Every day, 8,000 people die from AIDS 1,000 of them die in South Africa

APRIL 4, 2011

QUADFEATURES@WCUPA.EDU

Communication Studies creates WCCT

By T.J. Cromyak Practicum Writer

Students in the Communication Studies department were given the opportunity this semester to take on television roles with the creation of WCCT. This semester the television studio in the basement of Brandywine Hall is being used well. Students enrolled within the Communication Studies major have the opportunity to be part of a new channel coming to the community. WCCT will be integrated into the channel listings along with the regular line up. Professor Michael Boyle, head of the operation, said that he is currently working with Verizon to complete the channel installation, and that the channel should be up and running within the next two months. The goal of WCCT is to present students with a medium to broadcast information on some of the many activities that take place on campus and within the community. Boyle also said that WCCT is a great opportunity for the university, students and community. “It provides excellent hands-on experience for our students and will strengthen the broadcast and television production aspect of our major,”Boyle said. One aspect of the WCCT station is to highlight many of the activities on campus. Many of the students involved with the station have been asked to seek out different activities and film them for

broadcast. In addition to the field projects, students put together studio shows, such as WCU Live, a sports talk show, and Coaches Corner, a showcase of WCU coaches and athletes. The students have been asked to create eight hours of content per month for the station, so students and organizations around campus are encouraged to get in touch with WCCT to have events filmed for broadcast. One other project the students took on is the Last Lecture Series. Boyle said that the Last Lecture Series highlights the accomplishments and teachings of the faculty here at WCU who are either retiring or going on sabbatical. “We are doing some great things here, and it’s pretty simple to get involved and to have a hand in producing content,” Boyle said. Students of the Communication Studies major can also have an opportunity this summer to create content for the station in the form of an internship during the first summer session. Boyle added that this is a great opportunity for the campus to build a strong relationship with the community. Students have already started producing hours of content and can be found on channel 956, which is WCU-TV5, until WCCT is up and running. T.J. Cromyak is a student majoring in communication studies with a minor in journalism. He can be reached at AC651771@wcupa.edu.

http://www.wcupa.edu/infoservices/Digitalmediacenter/studio.asp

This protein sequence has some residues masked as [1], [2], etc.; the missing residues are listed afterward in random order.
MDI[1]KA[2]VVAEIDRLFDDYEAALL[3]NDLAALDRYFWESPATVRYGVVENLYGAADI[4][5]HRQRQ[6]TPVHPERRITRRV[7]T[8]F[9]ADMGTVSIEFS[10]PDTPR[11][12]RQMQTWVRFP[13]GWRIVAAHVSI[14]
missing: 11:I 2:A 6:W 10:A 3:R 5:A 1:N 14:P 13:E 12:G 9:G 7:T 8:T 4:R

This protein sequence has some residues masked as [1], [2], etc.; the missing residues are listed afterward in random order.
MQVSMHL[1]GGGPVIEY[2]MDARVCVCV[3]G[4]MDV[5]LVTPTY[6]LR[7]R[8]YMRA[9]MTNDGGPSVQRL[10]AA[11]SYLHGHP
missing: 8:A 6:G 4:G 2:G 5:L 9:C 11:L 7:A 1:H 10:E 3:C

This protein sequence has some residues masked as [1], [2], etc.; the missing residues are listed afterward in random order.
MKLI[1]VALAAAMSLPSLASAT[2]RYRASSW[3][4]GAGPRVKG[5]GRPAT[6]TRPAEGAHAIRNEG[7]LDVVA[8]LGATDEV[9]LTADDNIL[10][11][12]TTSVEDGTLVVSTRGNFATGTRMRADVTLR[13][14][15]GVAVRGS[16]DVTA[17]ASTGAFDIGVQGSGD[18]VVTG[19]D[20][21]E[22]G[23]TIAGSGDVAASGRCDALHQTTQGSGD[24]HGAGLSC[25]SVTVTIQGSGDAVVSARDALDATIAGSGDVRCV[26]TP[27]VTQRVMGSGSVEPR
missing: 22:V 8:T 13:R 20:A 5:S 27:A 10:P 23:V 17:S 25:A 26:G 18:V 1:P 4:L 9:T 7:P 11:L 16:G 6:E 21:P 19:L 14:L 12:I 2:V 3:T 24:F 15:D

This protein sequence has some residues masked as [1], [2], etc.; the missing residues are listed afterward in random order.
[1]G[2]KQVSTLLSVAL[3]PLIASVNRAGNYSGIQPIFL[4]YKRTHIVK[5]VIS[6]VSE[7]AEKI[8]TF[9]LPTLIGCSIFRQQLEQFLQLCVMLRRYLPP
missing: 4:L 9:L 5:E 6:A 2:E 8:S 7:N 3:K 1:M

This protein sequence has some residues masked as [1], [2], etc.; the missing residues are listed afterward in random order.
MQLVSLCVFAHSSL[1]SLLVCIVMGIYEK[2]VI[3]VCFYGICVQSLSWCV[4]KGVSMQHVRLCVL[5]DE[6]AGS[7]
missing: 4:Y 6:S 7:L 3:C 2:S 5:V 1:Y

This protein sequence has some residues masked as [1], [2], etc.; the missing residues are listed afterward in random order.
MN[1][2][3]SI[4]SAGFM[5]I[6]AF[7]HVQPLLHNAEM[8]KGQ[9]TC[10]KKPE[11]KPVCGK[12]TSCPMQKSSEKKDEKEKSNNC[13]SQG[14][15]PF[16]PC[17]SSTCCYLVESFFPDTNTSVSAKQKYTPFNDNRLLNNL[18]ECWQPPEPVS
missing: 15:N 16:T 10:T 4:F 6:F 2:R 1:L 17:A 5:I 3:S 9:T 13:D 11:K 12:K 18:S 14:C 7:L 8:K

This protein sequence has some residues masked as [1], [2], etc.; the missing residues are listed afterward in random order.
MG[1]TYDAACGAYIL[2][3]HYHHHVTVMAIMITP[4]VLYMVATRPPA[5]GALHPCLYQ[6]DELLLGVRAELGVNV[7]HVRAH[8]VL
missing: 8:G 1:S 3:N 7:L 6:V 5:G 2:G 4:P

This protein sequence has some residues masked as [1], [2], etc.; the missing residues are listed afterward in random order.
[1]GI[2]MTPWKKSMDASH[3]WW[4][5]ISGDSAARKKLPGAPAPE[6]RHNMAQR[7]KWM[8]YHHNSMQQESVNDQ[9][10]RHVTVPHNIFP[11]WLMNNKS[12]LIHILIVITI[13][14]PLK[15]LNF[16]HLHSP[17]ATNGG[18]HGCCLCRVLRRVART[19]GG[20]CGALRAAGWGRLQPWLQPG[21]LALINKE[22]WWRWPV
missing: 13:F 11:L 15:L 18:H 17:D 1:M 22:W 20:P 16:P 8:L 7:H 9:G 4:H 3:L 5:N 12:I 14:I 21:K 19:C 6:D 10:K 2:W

APRIL 4, 2011

THE QUAD

PAGE 9

Alpha Sigma Tau hopes to inspire others to make a difference By Angela Thomas Features Editor

Lauren Bolden, co-Philanthropy chair of Alpha Sigma Tau, a Greek organization on campus, has big plans for her sorority. She is very proud of the positive impact that her sorority as well as other Greek organizations have had on campus. “During the Fall 2010 semester, all eight sororities raised $8,600 for their various philanthropies and logged 4,200 hours of community service. In just one year sororities on this campus donated over $16,000 and completed 6,190 hours of community service. If you compare the Panhellenic [sorority] community to the campus-wide totals for community service, sorority women alone contributed 10% of total donations raised and 10% of community service hours logged,” Bolden said. Alpha Sigma Tau’s presence on this campus has not been invisible. They, along with the entire Panhellenic community, helped volunteer for the Pink Zone Basketball Game. $3,192 was raised overall for the event. “Over this past year alone, roughly 40 sorority women have worked with Dr. Zotter through the Sister-to-Sister Peer Mentor Program. These women volunteer a considerable amount of

their time to educate other women in their sororities and across the campus on issues surrounding body image, self-esteem, eating disorders and empowerm e n t , ” Bolden said. The Sisterto-Sister program has helped plan plenty of events to help the WCU student community recognize that eating disorders are a serious issue. The Sister-toSister program also goes as far as to train the young women who are a part of the program to intervene when recognizing a student who might be suffering from an eating disorder. “The Sister to Sister Peer Mentors are amazing women and represent just some of those in the Panhellenic council who are dedicated to making our campus a better one,” Bolden said. Alpha Sigma Tau was founded on Nov. 4, 1899 nationally.